ACNJ recently conducted a statewide survey, revealing that although child care centers reported having the space to serve more babies, they simply cannot find enough staff to work in the infant-toddler room.
Key findings include:
On average, child care programs reported serving ten fewer infants and toddlers than they would like to serve.
Among the survey respondents that reported serving fewer infants and toddlers than they would like to serve, nearly 75% identified lack of staff as the primary reason.
The infant‐toddler child care staffing shortage in New Jersey is widespread, with the majority of centers in 20 of the 21 counties that responded to the survey identifying problems finding enough staff willing to work in the infant-toddler room as the primary reason they are unable to enroll more babies.
“As we approach Labor Day, we are reminded of the critical role child care teachers serve in nurturing our youngest children, while giving working parents peace of mind knowing their child is safe and cared for,” says Diane Dellanno, ACNJ policy analyst and co-author of the report. “However, New Jersey’s child care labor force remains woefully underpaid and unstable. Without a robust supply of qualified and well-compensated infant‐toddler educators, the staffing crisis will continue.”
Infant‐toddler caregivers are generally the lowest paid among caregivers and have higher staff turnover rates than those caring for older children.
“Child care is often prohibitively expensive for many working families, but even as parents struggle to afford care, it can still be very hard to find. That’s because taking on child care for infants and toddlers is also cost-prohibitive for many centers,” explains Cynthia Rice, ACNJ senior policy analyst and co-author of the report. “Babies require extra attention, with a maximum infant-to-teacher ratio of one teacher to every four babies. With limited public funding and high operational costs, providers are unable to adequately compensate teachers for the true cost of care.”
As of May 2021, the annual mean wage of a New Jersey child care teacher was $31,450, or $15.12 per hour. On average, infant‐toddler teachers are paid $6.21 per hour less than those in preschool‐age classrooms. This wage gap makes it even more challenging to find educators to work in the infant‐toddler rooms.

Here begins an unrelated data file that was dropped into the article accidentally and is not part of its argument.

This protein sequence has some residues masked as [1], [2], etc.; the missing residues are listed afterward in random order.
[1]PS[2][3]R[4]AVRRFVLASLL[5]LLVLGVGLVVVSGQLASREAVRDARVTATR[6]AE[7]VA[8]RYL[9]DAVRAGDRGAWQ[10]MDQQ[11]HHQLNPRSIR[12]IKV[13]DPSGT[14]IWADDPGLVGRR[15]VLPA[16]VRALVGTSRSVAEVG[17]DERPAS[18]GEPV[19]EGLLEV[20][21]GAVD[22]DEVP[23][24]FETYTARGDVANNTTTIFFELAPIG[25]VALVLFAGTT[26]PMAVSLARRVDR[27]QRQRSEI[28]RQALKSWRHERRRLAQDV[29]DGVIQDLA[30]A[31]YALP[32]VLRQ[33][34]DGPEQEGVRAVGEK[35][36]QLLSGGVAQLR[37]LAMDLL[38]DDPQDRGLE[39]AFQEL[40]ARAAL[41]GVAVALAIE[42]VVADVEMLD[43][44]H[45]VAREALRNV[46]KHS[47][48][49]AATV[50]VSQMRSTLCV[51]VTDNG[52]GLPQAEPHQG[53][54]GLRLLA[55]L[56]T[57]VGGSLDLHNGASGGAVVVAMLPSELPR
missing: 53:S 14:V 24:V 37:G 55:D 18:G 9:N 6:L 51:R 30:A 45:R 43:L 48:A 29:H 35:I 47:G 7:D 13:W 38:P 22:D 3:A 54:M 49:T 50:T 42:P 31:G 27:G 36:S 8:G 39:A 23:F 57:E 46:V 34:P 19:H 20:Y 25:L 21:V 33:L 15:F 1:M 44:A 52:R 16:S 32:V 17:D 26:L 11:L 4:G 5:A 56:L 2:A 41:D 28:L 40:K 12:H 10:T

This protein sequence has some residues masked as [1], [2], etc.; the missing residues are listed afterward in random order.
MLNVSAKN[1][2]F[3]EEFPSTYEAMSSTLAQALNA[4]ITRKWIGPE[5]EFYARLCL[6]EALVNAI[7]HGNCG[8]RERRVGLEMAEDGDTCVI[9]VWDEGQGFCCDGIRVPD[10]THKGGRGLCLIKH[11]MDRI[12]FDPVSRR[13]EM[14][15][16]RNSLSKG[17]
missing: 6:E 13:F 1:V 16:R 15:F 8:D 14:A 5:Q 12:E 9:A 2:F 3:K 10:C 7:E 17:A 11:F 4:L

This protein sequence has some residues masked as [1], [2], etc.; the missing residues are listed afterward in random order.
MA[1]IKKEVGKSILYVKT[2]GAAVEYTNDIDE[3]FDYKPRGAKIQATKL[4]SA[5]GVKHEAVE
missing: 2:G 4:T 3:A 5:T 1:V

“The pandemic highlighted the essential role child care providers served in supporting working families, especially those on the frontlines,” says Dellanno. “Critical public investments helped keep many child care centers from closing, but as we continue our economic recovery, it’s important that we move beyond addressing the COVID‐related emergencies in child care and truly develop solutions with sustained wage increases and an early childhood system that works for us all.”
Most recently, as part of the FY23 budget, Governor Murphy signed into law Thriving by Three, a $28 million legislative initiative to develop more quality child care for and toddlers, targeted to low‐income communities and/or child care deserts.
President Biden’s Build Back Better bill had proposed significant investments in both child care and preschool in order to address quality, access and affordability. However, the final iteration of the bill, now titled the Inflation Reduction Act, recently signed into law, left out child care funding completely, leaving hopes for a stronger system of early care and education in jeopardy.
“Our child care workforce cannot be forgotten,” states Dellanno. “Compensating providers fairly and supporting workforce development would help programs recruit and retain qualified caregivers who can afford to remain as early childhood educators.”
Advocates for Children of New Jersey is a statewide child research and action organization and the New Jersey Kids Count grantee. The Newark Kids Count data reports are possible due to the generous support of the Annie E. Casey Foundation, the Prudential Foundation and the Victoria Foundation.
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